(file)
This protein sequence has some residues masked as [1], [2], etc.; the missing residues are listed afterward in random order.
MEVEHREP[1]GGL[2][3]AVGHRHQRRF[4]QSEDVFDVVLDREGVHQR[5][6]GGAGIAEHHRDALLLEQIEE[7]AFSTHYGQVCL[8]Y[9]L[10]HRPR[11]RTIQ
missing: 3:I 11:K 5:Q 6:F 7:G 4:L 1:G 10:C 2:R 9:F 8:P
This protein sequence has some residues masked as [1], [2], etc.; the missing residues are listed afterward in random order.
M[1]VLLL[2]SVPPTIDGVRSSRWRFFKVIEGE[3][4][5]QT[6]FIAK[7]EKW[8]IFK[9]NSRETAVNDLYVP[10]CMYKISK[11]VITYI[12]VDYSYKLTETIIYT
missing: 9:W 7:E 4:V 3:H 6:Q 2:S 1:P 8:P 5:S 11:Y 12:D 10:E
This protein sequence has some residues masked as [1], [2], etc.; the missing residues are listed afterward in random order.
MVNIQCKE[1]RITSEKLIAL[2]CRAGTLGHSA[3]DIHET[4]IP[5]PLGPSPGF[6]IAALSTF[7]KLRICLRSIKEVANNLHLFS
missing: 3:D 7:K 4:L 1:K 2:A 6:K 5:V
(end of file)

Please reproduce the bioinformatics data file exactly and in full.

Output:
This protein sequence has some residues masked as [1], [2], etc.; the missing residues are listed afterward in random order.
MEVEHREP[1]GGL[2][3]AVGHRHQRRF[4]QSEDVFDVVLDREGVHQR[5][6]GGAGIAEHHRDALLLEQIEE[7]AFSTHYGQVCL[8]Y[9]L[10]HRPR[11]RTIQ
missing: 3:I 11:K 5:Q 6:F 7:G 4:L 1:G 10:C 2:R 9:F 8:P
This protein sequence has some residues masked as [1], [2], etc.; the missing residues are listed afterward in random order.
M[1]VLLL[2]SVPPTIDGVRSSRWRFFKVIEGE[3][4][5]QT[6]FIAK[7]EKW[8]IFK[9]NSRETAVNDLYVP[10]CMYKISK[11]VITYI[12]VDYSYKLTETIIYT
missing: 9:W 7:E 4:V 3:H 6:Q 2:S 1:P 8:P 5:S 11:Y 12:D 10:E
This protein sequence has some residues masked as [1], [2], etc.; the missing residues are listed afterward in random order.
MVNIQCKE[1]RITSEKLIAL[2]CRAGTLGHSA[3]DIHET[4]IP[5]PLGPSPGF[6]IAALSTF[7]KLRICLRSIKEVANNLHLFS
missing: 3:D 7:K 4:L 1:K 2:A 6:K 5:V